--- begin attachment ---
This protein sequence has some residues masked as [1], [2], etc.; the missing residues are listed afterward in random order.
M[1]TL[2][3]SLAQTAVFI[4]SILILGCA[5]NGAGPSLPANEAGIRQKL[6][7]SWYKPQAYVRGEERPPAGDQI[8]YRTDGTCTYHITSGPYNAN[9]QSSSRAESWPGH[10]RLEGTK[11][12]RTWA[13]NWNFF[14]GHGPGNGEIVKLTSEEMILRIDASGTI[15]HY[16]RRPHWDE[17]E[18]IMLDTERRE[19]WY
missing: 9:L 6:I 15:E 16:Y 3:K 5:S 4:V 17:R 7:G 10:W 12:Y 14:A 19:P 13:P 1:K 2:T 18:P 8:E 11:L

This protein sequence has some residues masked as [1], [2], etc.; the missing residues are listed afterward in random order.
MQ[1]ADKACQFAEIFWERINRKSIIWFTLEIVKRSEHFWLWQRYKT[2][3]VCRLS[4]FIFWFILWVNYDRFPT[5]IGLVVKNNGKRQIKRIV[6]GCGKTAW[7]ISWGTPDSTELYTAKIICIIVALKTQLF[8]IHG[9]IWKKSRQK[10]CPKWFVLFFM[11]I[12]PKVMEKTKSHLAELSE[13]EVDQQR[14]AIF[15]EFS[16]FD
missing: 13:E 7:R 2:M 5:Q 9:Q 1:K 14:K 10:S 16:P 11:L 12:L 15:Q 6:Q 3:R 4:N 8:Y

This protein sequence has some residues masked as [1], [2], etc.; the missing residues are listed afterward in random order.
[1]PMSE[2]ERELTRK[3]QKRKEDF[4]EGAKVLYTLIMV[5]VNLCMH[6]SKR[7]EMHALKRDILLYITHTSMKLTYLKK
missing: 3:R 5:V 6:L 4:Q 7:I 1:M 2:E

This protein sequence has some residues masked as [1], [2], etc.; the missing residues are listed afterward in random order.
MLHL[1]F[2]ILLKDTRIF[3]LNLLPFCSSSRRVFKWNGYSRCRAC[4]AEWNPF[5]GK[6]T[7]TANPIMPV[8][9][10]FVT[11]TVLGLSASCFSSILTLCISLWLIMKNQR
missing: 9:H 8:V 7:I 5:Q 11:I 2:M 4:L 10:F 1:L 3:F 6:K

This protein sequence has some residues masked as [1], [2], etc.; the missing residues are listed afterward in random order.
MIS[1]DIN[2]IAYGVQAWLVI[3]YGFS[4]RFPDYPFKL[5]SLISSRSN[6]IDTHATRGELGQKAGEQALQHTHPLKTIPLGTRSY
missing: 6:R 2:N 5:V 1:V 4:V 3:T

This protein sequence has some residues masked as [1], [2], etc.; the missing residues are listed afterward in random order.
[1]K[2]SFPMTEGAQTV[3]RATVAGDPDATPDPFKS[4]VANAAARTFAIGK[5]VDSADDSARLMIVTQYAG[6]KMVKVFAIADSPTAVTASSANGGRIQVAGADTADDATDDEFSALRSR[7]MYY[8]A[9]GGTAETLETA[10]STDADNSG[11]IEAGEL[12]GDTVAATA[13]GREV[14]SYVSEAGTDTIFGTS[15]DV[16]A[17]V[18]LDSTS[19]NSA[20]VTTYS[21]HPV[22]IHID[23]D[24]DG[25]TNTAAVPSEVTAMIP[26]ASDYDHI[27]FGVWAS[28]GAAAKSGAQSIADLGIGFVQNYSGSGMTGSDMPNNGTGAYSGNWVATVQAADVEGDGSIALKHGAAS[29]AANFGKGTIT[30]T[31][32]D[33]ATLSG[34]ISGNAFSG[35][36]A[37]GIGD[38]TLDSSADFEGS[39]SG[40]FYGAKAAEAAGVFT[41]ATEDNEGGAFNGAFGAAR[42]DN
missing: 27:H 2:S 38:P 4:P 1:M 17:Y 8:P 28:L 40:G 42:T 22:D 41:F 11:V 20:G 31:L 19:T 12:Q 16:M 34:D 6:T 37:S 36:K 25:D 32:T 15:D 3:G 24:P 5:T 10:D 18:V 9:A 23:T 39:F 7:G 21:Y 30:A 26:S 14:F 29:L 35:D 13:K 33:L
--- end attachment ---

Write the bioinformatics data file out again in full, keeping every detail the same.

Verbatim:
This protein sequence has some residues masked as [1], [2], etc.; the missing residues are listed afterward in random order.
M[1]TL[2][3]SLAQTAVFI[4]SILILGCA[5]NGAGPSLPANEAGIRQKL[6][7]SWYKPQAYVRGEERPPAGDQI[8]YRTDGTCTYHITSGPYNAN[9]QSSSRAESWPGH[10]RLEGTK[11][12]RTWA[13]NWNFF[14]GHGPGNGEIVKLTSEEMILRIDASGTI[15]HY[16]RRPHWDE[17]E[18]IMLDTERRE[19]WY
missing: 9:L 6:I 15:E 16:Y 3:K 5:S 4:V 17:R 7:G 10:W 12:Y 14:A 19:P 13:P 1:K 2:T 18:P 8:E 11:L

This protein sequence has some residues masked as [1], [2], etc.; the missing residues are listed afterward in random order.
MQ[1]ADKACQFAEIFWERINRKSIIWFTLEIVKRSEHFWLWQRYKT[2][3]VCRLS[4]FIFWFILWVNYDRFPT[5]IGLVVKNNGKRQIKRIV[6]GCGKTAW[7]ISWGTPDSTELYTAKIICIIVALKTQLF[8]IHG[9]IWKKSRQK[10]CPKWFVLFFM[11]I[12]PKVMEKTKSHLAELSE[13]EVDQQR[14]AIF[15]EFS[16]FD
missing: 13:E 7:R 2:M 5:Q 9:Q 1:K 14:K 10:S 16:P 11:L 12:L 15:Q 6:Q 3:R 4:N 8:Y

This protein sequence has some residues masked as [1], [2], etc.; the missing residues are listed afterward in random order.
[1]PMSE[2]ERELTRK[3]QKRKEDF[4]EGAKVLYTLIMV[5]VNLCMH[6]SKR[7]EMHALKRDILLYITHTSMKLTYLKK
missing: 3:R 5:V 6:L 4:Q 7:I 1:M 2:E

This protein sequence has some residues masked as [1], [2], etc.; the missing residues are listed afterward in random order.
MLHL[1]F[2]ILLKDTRIF[3]LNLLPFCSSSRRVFKWNGYSRCRAC[4]AEWNPF[5]GK[6]T[7]TANPIMPV[8][9][10]FVT[11]TVLGLSASCFSSILTLCISLWLIMKNQR
missing: 9:H 8:V 7:I 5:Q 11:I 2:M 4:L 10:F 1:L 3:F 6:K

This protein sequence has some residues masked as [1], [2], etc.; the missing residues are listed afterward in random order.
MIS[1]DIN[2]IAYGVQAWLVI[3]YGFS[4]RFPDYPFKL[5]SLISSRSN[6]IDTHATRGELGQKAGEQALQHTHPLKTIPLGTRSY
missing: 6:R 2:N 5:V 1:V 4:V 3:T

This protein sequence has some residues masked as [1], [2], etc.; the missing residues are listed afterward in random order.
[1]K[2]SFPMTEGAQTV[3]RATVAGDPDATPDPFKS[4]VANAAARTFAIGK[5]VDSADDSARLMIVTQYAG[6]KMVKVFAIADSPTAVTASSANGGRIQVAGADTADDATDDEFSALRSR[7]MYY[8]A[9]GGTAETLETA[10]STDADNSG[11]IEAGEL[12]GDTVAATA[13]GREV[14]SYVSEAGTDTIFGTS[15]DV[16]A[17]V[18]LDSTS[19]NSA[20]VTTYS[21]HPV[22]IHID[23]D[24]DG[25]TNTAAVPSEVTAMIP[26]ASDYDHI[27]FGVWAS[28]GAAAKSGAQSIADLGIGFVQNYSGSGMTGSDMPNNGTGAYSGNWVATVQAADVEGDGSIALKHGAAS[29]AANFGKGTIT[30]T[31][32]D[33]ATLSG[34]ISGNAFSG[35][36]A[37]GIGD[38]TLDSSADFEGS[39]SG[40]FYGAKAAEAAGVFT[41]ATEDNEGGAFNGAFGAAR[42]DN
missing: 27:H 2:S 38:P 4:P 1:M 17:Y 8:P 28:L 40:G 42:T 22:D 41:F 11:V 20:G 31:L 19:T 12:Q 16:M 34:D 6:T 37:S 36:K 25:D 32:T 15:D 3:G 24:P 5:T 10:D 18:V 9:A 23:T 39:F 7:G 21:Y 30:A 26:S 14:F 29:L 35:D 13:K 33:L